NFR Car Wash Kit

nomlasder

Active Member
#1
FYI

June 19, 2012
Fish-friendly car wash kits available

TACOMA — Fish-friendly car wash kits are available for free at several Pierce County locations through a program by the county's Public Works and Utilities Surface Water Management Division.
The kits keep soap, oil and other pollutants from entering storm drains and flowing into streams, rivers and Puget Sound. A storm drain insert and pump send dirty water to the sewer system or a grassy area.
The kits also come with a garden hose, extension cord and instructions, and a large sign to let people know the car wash is fish-friendly.
Information is at www.piercecountywa.org/carwash or (253)798-2725.
 

TD

Active Member
#3
Interesting. I back my truck up onto the lawn to wash it. I've read that weed killer, lawn fertilizer, and other products that are used for yard care all rinse into the Puget Sound and other waterways as well and have been building up in the Puget Sound. I've since started using a propane torch to control weeds around the house. I also don't fertilizer my lawn. I never have though. I did it the first year I bought my house and decided mowing twice a week to control it was something I didn't enjoy.
 

speyfisher

Active Member
#4
Interesting. I back my truck up onto the lawn to wash it. I've read that weed killer, lawn fertilizer, and other products that are used for yard care all rinse into the Puget Sound and other waterways as well and have been building up in the Puget Sound. I've since started using a propane torch to control weeds around the house. I also don't fertilizer my lawn. I never have though. I did it the first year I bought my house and decided mowing twice a week to control it was something I didn't enjoy.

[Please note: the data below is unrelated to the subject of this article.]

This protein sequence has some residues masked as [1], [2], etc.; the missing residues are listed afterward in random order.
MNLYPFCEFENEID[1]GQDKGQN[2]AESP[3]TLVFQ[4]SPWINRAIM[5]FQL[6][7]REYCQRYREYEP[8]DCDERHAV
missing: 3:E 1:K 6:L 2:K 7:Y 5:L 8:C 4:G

I talked to a guy last week who was complaining about having to pull moss out of his yard. My advise was to sell the lawn mover, pull all the grass out and cultivate the moss as you never need to mow that stuff! And, once the moss gets thick enough, even weeds have a hard time getting through it. Walk on it, drive the truck over it, it loves it, just makes it grow thicker.
 

Alex MacDonald

that's His Lordship, to you.....
#5
I had to laugh at their blurb on the link; washing the car in your driveway sends (microns of) automotive fluids, etc into the storm drains. So, where the hell do they think rain runoff from all their freeways, with thousands of cars per day leaking "fluids" goes? And you're gonna help by using a fish-friendly wash kit? Your tax dollars at work here!

So, while I DO understand it's a problem where large concentrations of cars are concerned, I fail to see how a few "fish friendly" car washes are going to-in any way whatsoever-mitigate the problem. Unless of course, it's simply to get people to think about the issue. In that case, it would be laudable. It would be a great study for some budding sociologist, maybe even a dissertation's worth of data, if it would relate to any change in peoples' attitudes toward simply "chucking" things-including gray water!
 
#6
I had to laugh at their blurb on the link; washing the car in your driveway sends (microns of) automotive fluids, etc into the storm drains. So, where the hell do they think rain runoff from all their freeways, with thousands of cars per day leaking "fluids" goes? And you're gonna help by using a fish-friendly wash kit? Your tax dollars at work here!